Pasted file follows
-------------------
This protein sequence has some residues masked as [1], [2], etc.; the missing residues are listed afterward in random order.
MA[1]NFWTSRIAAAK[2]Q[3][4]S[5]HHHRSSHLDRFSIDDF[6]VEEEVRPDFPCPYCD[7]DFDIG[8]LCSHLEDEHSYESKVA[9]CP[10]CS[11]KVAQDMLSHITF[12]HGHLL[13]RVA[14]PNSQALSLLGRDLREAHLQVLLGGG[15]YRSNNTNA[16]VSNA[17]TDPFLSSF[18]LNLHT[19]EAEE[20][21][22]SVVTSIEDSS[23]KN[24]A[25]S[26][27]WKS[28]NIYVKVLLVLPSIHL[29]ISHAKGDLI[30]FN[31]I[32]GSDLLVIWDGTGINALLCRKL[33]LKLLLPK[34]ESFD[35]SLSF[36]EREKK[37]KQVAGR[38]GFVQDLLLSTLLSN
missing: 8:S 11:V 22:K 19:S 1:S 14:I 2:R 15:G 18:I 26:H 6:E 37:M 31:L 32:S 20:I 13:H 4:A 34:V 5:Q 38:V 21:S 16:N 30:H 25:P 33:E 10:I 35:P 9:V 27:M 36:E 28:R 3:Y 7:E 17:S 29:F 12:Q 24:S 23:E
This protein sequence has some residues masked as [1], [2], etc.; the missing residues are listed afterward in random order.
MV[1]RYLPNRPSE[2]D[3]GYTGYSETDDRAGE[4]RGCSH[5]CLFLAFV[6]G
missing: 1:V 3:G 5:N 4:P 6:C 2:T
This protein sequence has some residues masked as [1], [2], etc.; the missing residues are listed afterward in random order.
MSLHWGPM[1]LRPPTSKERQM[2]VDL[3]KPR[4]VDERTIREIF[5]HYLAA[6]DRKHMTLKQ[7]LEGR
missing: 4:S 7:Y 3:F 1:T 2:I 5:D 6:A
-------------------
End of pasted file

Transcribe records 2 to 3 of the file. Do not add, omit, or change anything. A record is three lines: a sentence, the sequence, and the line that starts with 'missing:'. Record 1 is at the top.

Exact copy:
This protein sequence has some residues masked as [1], [2], etc.; the missing residues are listed afterward in random order.
MV[1]RYLPNRPSE[2]D[3]GYTGYSETDDRAGE[4]RGCSH[5]CLFLAFV[6]G
missing: 1:V 3:G 5:N 4:P 6:C 2:T
This protein sequence has some residues masked as [1], [2], etc.; the missing residues are listed afterward in random order.
MSLHWGPM[1]LRPPTSKERQM[2]VDL[3]KPR[4]VDERTIREIF[5]HYLAA[6]DRKHMTLKQ[7]LEGR
missing: 4:S 7:Y 3:F 1:T 2:I 5:D 6:A